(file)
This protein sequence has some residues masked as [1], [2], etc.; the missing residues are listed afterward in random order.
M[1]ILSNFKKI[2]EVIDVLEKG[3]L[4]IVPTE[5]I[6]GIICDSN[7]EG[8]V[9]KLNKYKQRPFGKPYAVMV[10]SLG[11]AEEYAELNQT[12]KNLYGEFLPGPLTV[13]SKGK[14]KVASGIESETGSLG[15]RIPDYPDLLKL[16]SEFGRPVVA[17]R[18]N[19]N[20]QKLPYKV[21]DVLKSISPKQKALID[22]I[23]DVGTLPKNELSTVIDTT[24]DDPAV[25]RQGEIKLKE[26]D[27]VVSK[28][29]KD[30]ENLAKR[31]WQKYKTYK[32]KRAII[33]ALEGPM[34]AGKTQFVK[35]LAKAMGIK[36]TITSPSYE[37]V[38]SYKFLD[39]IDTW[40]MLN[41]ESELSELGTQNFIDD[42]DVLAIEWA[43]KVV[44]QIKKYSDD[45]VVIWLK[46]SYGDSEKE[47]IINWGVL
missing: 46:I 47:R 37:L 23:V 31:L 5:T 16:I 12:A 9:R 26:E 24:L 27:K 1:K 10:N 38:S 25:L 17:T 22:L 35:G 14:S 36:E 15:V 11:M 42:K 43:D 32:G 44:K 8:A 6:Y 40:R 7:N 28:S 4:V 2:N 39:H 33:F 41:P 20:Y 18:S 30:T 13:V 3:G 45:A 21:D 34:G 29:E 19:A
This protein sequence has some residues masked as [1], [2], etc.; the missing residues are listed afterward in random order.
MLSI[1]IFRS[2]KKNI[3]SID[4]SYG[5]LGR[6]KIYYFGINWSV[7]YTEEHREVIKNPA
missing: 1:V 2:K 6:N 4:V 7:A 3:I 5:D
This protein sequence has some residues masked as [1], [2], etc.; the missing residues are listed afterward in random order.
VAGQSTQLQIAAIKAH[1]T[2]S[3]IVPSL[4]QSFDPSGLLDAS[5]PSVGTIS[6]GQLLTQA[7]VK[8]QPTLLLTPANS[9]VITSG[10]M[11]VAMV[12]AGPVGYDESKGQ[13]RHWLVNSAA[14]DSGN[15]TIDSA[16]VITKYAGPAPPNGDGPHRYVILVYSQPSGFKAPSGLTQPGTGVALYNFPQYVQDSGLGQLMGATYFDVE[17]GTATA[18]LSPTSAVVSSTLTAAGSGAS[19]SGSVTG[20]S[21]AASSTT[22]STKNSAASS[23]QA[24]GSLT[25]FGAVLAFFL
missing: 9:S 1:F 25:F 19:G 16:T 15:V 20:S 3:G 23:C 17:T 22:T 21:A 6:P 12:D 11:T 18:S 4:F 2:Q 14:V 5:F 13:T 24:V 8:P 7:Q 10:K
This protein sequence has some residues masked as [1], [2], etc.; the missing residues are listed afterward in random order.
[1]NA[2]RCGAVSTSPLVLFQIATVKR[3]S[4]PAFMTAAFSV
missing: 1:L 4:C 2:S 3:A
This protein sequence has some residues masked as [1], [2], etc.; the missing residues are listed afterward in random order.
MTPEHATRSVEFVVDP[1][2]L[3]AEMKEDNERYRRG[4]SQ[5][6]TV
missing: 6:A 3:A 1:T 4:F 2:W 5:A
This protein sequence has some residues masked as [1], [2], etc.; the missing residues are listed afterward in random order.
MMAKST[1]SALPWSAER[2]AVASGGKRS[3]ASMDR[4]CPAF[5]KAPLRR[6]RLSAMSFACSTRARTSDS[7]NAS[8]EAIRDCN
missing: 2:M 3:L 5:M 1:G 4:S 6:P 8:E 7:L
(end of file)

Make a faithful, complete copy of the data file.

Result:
This protein sequence has some residues masked as [1], [2], etc.; the missing residues are listed afterward in random order.
M[1]ILSNFKKI[2]EVIDVLEKG[3]L[4]IVPTE[5]I[6]GIICDSN[7]EG[8]V[9]KLNKYKQRPFGKPYAVMV[10]SLG[11]AEEYAELNQT[12]KNLYGEFLPGPLTV[13]SKGK[14]KVASGIESETGSLG[15]RIPDYPDLLKL[16]SEFGRPVVA[17]R[18]N[19]N[20]QKLPYKV[21]DVLKSISPKQKALID[22]I[23]DVGTLPKNELSTVIDTT[24]DDPAV[25]RQGEIKLKE[26]D[27]VVSK[28][29]KD[30]ENLAKR[31]WQKYKTYK[32]KRAII[33]ALEGPM[34]AGKTQFVK[35]LAKAMGIK[36]TITSPSYE[37]V[38]SYKFLD[39]IDTW[40]MLN[41]ESELSELGTQNFIDD[42]DVLAIEWA[43]KVV[44]QIKKYSDD[45]VVIWLK[46]SYGDSEKE[47]IINWGVL
missing: 46:I 47:R 37:L 23:V 31:L 5:T 16:I 12:A 9:R 26:E 24:L 27:K 1:K 10:N 38:S 25:L 17:T 22:L 35:G 14:S 36:E 15:V 11:M 42:K 43:D 32:G 44:K 8:A 6:Y 40:R 7:N 28:S 4:V 2:N 39:H 33:F 41:P 20:Y 18:S 30:T 13:V 3:G 45:A 21:D 34:G 29:E 19:A
This protein sequence has some residues masked as [1], [2], etc.; the missing residues are listed afterward in random order.
MLSI[1]IFRS[2]KKNI[3]SID[4]SYG[5]LGR[6]KIYYFGINWSV[7]YTEEHREVIKNPA
missing: 1:V 2:K 6:N 4:V 7:A 3:I 5:D
This protein sequence has some residues masked as [1], [2], etc.; the missing residues are listed afterward in random order.
VAGQSTQLQIAAIKAH[1]T[2]S[3]IVPSL[4]QSFDPSGLLDAS[5]PSVGTIS[6]GQLLTQA[7]VK[8]QPTLLLTPANS[9]VITSG[10]M[11]VAMV[12]AGPVGYDESKGQ[13]RHWLVNSAA[14]DSGN[15]TIDSA[16]VITKYAGPAPPNGDGPHRYVILVYSQPSGFKAPSGLTQPGTGVALYNFPQYVQDSGLGQLMGATYFDVE[17]GTATA[18]LSPTSAVVSSTLTAAGSGAS[19]SGSVTG[20]S[21]AASSTT[22]STKNSAASS[23]QA[24]GSLT[25]FGAVLAFFL
missing: 9:S 1:F 25:F 19:G 16:T 15:V 20:S 3:G 23:C 17:T 22:T 21:A 6:P 12:D 11:T 18:S 4:F 2:Q 14:V 5:F 13:T 24:V 8:P 7:Q 10:K
This protein sequence has some residues masked as [1], [2], etc.; the missing residues are listed afterward in random order.
[1]NA[2]RCGAVSTSPLVLFQIATVKR[3]S[4]PAFMTAAFSV
missing: 1:L 4:C 2:S 3:A
This protein sequence has some residues masked as [1], [2], etc.; the missing residues are listed afterward in random order.
MTPEHATRSVEFVVDP[1][2]L[3]AEMKEDNERYRRG[4]SQ[5][6]TV
missing: 6:A 3:A 1:T 4:F 2:W 5:A
This protein sequence has some residues masked as [1], [2], etc.; the missing residues are listed afterward in random order.
MMAKST[1]SALPWSAER[2]AVASGGKRS[3]ASMDR[4]CPAF[5]KAPLRR[6]RLSAMSFACSTRARTSDS[7]NAS[8]EAIRDCN
missing: 2:M 3:L 5:M 1:G 4:S 6:P 8:E 7:L